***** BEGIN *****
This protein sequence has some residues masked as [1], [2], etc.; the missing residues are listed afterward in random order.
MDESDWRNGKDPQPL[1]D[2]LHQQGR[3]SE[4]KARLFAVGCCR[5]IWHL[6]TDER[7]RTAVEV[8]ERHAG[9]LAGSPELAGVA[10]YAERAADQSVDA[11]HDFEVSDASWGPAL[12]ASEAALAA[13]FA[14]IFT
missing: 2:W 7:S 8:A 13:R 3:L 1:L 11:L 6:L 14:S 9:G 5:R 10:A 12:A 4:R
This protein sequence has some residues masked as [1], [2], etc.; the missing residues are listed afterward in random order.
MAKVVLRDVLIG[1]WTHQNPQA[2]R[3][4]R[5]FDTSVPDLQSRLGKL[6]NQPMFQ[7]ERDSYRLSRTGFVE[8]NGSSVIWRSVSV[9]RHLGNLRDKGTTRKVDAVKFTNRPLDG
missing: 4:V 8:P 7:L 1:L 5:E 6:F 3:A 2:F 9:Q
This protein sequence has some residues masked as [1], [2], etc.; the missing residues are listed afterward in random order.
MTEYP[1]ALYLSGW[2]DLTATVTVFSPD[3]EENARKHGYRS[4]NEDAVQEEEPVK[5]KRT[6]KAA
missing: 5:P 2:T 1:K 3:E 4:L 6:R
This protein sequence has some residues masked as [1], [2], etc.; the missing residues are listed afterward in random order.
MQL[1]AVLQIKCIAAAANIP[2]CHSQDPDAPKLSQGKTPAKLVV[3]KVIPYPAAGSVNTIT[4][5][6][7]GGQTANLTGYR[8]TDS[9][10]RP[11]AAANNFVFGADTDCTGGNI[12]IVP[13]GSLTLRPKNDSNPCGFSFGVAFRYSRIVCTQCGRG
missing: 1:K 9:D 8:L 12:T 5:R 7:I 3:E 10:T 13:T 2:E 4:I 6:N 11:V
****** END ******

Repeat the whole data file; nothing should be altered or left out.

This protein sequence has some residues masked as [1], [2], etc.; the missing residues are listed afterward in random order.
MDESDWRNGKDPQPL[1]D[2]LHQQGR[3]SE[4]KARLFAVGCCR[5]IWHL[6]TDER[7]RTAVEV[8]ERHAG[9]LAGSPELAGVA[10]YAERAADQSVDA[11]HDFEVSDASWGPAL[12]ASEAALAA[13]FA[14]IFT
missing: 2:W 7:S 8:A 13:R 3:L 1:L 11:L 6:L 14:S 9:G 5:R 10:A 12:A 4:R
This protein sequence has some residues masked as [1], [2], etc.; the missing residues are listed afterward in random order.
MAKVVLRDVLIG[1]WTHQNPQA[2]R[3][4]R[5]FDTSVPDLQSRLGKL[6]NQPMFQ[7]ERDSYRLSRTGFVE[8]NGSSVIWRSVSV[9]RHLGNLRDKGTTRKVDAVKFTNRPLDG
missing: 4:V 8:P 7:L 1:L 5:E 6:F 3:A 2:F 9:Q
This protein sequence has some residues masked as [1], [2], etc.; the missing residues are listed afterward in random order.
MTEYP[1]ALYLSGW[2]DLTATVTVFSPD[3]EENARKHGYRS[4]NEDAVQEEEPVK[5]KRT[6]KAA
missing: 5:P 2:T 1:K 3:E 4:L 6:R
This protein sequence has some residues masked as [1], [2], etc.; the missing residues are listed afterward in random order.
MQL[1]AVLQIKCIAAAANIP[2]CHSQDPDAPKLSQGKTPAKLVV[3]KVIPYPAAGSVNTIT[4][5][6][7]GGQTANLTGYR[8]TDS[9][10]RP[11]AAANNFVFGADTDCTGGNI[12]IVP[13]GSLTLRPKNDSNPCGFSFGVAFRYSRIVCTQCGRG
missing: 1:K 9:D 8:L 12:T 5:R 7:I 3:E 10:T 13:T 2:E 4:I 6:N 11:V